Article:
Federal Aid Links Schools Internet Subsidy Favors Atlanta

By Pace, David | The Florida Times Union, April 11, 1999 | Go to article overview

Federal Aid Links Schools Internet Subsidy Favors Atlanta


Pace, David, The Florida Times Union


WASHINGTON -- With a keen eye on emerging technologies, a consortium of Georgia school systems emerged with a $28.8 million federal grant during the first year of a new program to provide cheap Internet hookups for schools and libraries.

The award to Atlanta's Metropolitan Regional Educational Service Agency eclipses the total grants given to schools and libraries in 34 states. And it marks the regional agency as a national pioneer in the integration of technology into public education.

"What we are doing is looking at the future of education," said Ed Kramer, the technology guru who spearheaded the agency's application. "The system that we're installing takes into account that within the next five years, we expect there will be a laptop or desktop computer on every desk in every classroom. We have to be set to provide content to those classrooms and students. This is a system that will provide that functionally into the next century."

The $28.8 million represents the largest chunk of the $77.8 million awarded to Georgia schools and libraries during the first year of the politically charged E-rate program, a centerpiece of President Clinton's second-term goal of wiring all the nation's schools to the Internet by 2000.

The Georgia grants range from MRESA's $28.8 million to $450 for the Jones County Branch Library. The state Department of Education received $6.5 million, and the state's Office of Public Library Services received $3.1 million.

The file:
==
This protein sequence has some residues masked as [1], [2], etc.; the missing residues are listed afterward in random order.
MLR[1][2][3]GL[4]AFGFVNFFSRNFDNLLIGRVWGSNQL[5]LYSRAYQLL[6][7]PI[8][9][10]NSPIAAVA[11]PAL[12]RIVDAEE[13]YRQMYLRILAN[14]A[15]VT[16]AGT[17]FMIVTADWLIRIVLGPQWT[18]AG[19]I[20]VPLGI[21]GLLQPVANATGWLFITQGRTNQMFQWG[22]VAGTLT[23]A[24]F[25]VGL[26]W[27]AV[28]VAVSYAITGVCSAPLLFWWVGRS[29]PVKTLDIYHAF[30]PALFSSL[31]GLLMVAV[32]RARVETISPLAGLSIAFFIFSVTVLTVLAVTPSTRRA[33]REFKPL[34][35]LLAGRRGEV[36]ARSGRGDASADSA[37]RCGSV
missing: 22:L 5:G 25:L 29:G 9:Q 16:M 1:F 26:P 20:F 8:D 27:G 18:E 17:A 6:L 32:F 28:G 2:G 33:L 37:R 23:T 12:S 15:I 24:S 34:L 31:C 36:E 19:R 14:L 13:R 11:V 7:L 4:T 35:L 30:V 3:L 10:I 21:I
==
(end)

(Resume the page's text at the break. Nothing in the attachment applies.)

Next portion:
Other major grants awarded to Georgia applications include $6.2 million to the Atlanta Public Schools; $2.5 million to the Bulloch County School District; and $2 million each to the DeKalb County and Clayton County school districts.

E-rate grants are funded by fees the Federal Communications Commission imposes on telecommunications companies, which pass them on to customers in the form of higher phone bills. Some lawmakers, including former House Speaker Newt Gingrich of Marietta, have labeled the fees a tax and have fought to block them.

Opposition from Congress and consumer groups prompted the FCC last year to scale back the program. Instead of providing $2.25 billion in grants during the first year, as originally planned, the commission limited the awards to $1.275 billion.

E-rate grants provide schools and libraries with subsidies of 20 percent to 90 percent on telecommunications equipment and services, such as Internet hookups. The biggest discounts go to the poorest schools, and the FCC took steps last year to ensure that those schools got priority for the first round of money.

That was part of the reason for the Atlanta agency's success. Kramer said the agency, which represents 14 metro Atlanta school systems, based its initial grant application on its 315 poorest schools, those eligible for subsidies amounting to 70 percent to 90 percent of the total project costs.

"It was our role to harness as much of this funding as possible for our school systems and use it," he said.

Kramer said the school systems will add $4. …

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